Tortilla Dough Balls

In the Pan


If you make 5 tortillas, they are just under 100 calories, less than 1 gram of fat and less that 0.05 grams of saturated fat, 0 preservatives and infinitely better than store-bought.

Happy Taco Tuesday everyone!

* I'm assuming they made tortillas one night during my dad's visit to Brooklyn and that they turned out "crappy" for said reason.


Happy New Year Ya'll

When a cookie created by The Ms. Paula Dean arrived in my inbox as one of Food Network's 12 Days of Cookies holiday emails, I knew I had to try it- Chocolate Butter Gooey Cookies. Only three main ingredients are in it: moist chocolate cake mix, cream cheese, and can you guess the last one?

So I figured one last indulgent sweet recipe was in order for the last hoorah of 2010- New Years Eve, plus it didn't matter that I had no free time, because this recipe is semi-homemade :)

Paula's Chocolate Butter Gooey Cookies
  • 1- 18 oz moist chocolate cake mix
  • 1- 8 oz block cream cheese
  • 1 stick unsalted butter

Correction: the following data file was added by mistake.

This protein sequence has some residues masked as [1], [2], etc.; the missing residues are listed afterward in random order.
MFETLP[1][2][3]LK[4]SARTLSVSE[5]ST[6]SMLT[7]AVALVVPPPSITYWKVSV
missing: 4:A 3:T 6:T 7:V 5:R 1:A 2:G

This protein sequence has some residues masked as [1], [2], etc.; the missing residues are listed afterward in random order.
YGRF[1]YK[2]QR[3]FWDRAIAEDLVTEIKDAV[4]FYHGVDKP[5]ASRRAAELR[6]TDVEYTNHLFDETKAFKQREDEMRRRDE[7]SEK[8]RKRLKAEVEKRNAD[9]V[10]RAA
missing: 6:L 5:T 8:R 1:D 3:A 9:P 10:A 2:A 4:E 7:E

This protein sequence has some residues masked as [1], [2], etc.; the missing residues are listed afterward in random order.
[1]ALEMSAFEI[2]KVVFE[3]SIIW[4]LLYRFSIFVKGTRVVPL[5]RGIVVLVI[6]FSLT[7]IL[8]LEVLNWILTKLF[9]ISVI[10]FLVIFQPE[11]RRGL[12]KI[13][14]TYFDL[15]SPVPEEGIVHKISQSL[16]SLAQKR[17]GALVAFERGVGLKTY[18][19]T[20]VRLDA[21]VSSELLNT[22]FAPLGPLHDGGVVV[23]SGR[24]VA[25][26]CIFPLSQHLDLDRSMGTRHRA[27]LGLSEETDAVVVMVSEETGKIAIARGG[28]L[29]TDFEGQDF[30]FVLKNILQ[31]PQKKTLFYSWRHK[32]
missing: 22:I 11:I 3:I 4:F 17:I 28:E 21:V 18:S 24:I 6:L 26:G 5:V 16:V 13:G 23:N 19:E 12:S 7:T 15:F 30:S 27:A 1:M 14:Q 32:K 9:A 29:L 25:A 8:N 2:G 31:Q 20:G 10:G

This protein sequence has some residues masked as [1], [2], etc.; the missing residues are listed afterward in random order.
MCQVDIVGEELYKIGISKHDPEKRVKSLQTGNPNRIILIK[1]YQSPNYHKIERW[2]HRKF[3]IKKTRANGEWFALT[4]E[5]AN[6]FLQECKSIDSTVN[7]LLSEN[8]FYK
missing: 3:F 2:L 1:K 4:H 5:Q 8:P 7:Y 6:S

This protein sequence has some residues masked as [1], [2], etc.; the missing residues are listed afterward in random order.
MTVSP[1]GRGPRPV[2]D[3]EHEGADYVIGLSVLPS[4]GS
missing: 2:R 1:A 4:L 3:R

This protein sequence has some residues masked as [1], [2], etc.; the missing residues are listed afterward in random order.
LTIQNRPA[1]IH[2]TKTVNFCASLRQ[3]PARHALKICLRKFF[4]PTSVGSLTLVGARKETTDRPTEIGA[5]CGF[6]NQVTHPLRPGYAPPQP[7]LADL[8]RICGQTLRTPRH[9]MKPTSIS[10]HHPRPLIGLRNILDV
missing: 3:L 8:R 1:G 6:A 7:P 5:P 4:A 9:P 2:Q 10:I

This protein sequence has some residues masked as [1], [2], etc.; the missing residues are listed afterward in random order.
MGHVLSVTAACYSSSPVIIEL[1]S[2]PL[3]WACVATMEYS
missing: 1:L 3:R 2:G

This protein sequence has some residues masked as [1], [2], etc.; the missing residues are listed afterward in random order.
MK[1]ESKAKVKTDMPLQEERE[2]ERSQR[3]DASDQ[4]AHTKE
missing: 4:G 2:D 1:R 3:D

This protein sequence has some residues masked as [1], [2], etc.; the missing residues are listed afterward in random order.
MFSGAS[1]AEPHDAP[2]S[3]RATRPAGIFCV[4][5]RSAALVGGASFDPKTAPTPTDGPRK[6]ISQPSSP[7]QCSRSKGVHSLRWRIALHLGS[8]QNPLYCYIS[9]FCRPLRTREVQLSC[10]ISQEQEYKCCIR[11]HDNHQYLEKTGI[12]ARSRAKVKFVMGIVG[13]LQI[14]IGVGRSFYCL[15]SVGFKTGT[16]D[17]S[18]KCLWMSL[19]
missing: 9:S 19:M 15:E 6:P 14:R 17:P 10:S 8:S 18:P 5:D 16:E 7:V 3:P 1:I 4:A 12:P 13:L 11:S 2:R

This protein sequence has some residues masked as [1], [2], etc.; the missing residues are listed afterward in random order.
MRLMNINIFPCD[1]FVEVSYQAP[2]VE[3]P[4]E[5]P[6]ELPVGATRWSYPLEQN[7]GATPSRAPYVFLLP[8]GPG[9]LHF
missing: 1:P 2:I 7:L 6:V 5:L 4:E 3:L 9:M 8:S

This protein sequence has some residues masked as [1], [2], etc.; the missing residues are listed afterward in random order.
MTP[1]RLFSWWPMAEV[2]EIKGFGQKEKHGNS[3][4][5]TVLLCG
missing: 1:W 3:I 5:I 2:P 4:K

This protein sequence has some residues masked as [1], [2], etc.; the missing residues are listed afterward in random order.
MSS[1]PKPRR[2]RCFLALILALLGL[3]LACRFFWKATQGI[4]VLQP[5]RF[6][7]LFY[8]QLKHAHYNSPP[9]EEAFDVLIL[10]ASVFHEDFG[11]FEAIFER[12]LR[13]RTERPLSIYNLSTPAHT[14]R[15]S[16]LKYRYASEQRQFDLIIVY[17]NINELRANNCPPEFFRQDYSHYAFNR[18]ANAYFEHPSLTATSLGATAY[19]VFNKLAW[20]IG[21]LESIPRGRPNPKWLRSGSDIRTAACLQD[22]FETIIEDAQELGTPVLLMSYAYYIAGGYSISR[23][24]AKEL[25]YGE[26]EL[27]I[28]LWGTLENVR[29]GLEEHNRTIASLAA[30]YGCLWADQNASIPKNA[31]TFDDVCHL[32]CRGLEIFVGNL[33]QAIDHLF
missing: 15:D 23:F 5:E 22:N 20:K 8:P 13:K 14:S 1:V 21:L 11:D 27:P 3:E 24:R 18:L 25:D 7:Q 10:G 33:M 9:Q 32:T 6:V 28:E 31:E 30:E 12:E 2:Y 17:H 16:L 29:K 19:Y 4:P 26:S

• 1 egg
  • 1 tsp vanilla
  • 1 tsp instant coffee (optional)
  • powdered sugar for rolling
Have ingredients at room temperature. Preheat oven to 350F.

In a large bowl with an electric mixer or a KitchenAid with the paddle attachment, beat the butter and cream cheese until smooth. Mix in the egg and vanilla. Mix in the instant coffee and cake mix. Let the cookie dough chill in the fridge for a couple of hours (otherwise it's too sticky to roll). Roll the chilled dough into balls and roll in a bowl of powdered sugar. Place cookies on ungreased cookie sheet and bake 11-12 minutes. Cookies will stay soft and gooey! Let cool completely- The flavor of the cookie greatly improves after they have been out of the oven for a few hours.

Courtesy Foodnetwork.com
No personal picture, we were too busy celebrating in beautiful snowy Tahoe!

From my kitchen to yours!